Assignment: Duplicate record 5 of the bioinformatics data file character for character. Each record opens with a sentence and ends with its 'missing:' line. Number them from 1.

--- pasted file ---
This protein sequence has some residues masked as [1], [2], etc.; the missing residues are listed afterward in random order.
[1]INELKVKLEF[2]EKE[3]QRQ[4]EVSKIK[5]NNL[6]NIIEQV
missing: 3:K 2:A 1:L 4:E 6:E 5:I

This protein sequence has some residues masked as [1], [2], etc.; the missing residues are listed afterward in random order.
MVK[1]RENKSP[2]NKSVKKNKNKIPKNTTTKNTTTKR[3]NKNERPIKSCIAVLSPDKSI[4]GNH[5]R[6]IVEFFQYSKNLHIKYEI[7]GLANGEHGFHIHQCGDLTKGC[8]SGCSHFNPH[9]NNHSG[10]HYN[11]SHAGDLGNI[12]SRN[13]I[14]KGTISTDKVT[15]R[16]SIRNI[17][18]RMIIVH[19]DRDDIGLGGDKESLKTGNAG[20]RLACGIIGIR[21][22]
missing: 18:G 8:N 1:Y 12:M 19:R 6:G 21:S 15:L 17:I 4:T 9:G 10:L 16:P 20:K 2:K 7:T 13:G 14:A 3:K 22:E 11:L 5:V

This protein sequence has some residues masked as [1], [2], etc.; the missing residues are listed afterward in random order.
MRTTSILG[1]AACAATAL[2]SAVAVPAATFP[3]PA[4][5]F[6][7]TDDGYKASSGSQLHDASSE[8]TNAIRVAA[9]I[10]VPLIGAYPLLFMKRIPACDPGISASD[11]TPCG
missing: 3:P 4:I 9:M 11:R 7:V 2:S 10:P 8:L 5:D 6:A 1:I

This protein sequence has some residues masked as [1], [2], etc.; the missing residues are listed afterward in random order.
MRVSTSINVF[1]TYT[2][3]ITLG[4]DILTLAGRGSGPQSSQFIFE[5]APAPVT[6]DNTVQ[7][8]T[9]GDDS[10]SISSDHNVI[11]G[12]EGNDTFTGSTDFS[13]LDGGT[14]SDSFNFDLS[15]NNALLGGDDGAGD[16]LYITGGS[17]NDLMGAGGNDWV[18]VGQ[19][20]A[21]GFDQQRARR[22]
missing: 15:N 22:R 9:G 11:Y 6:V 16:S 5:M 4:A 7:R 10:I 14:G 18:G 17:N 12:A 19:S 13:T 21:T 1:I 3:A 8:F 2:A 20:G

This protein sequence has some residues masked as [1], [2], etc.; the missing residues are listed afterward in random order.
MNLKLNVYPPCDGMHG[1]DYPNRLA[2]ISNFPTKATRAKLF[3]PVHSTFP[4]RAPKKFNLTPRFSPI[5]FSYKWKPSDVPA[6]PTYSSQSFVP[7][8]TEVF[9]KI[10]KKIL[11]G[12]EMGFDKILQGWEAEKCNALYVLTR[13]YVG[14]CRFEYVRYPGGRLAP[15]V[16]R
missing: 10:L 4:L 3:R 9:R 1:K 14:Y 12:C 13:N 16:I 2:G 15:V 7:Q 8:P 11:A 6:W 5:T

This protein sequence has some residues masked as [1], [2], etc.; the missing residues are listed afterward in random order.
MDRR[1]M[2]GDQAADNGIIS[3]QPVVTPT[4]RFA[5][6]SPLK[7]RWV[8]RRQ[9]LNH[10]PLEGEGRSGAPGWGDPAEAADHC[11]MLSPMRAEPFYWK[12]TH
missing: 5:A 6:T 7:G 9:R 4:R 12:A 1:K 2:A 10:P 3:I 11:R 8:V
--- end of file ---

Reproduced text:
This protein sequence has some residues masked as [1], [2], etc.; the missing residues are listed afterward in random order.
MNLKLNVYPPCDGMHG[1]DYPNRLA[2]ISNFPTKATRAKLF[3]PVHSTFP[4]RAPKKFNLTPRFSPI[5]FSYKWKPSDVPA[6]PTYSSQSFVP[7][8]TEVF[9]KI[10]KKIL[11]G[12]EMGFDKILQGWEAEKCNALYVLTR[13]YVG[14]CRFEYVRYPGGRLAP[15]V[16]R
missing: 10:L 4:L 3:R 9:R 1:K 14:Y 12:C 13:N 16:I 2:G 15:V 7:Q 8:P 11:A 6:W 5:T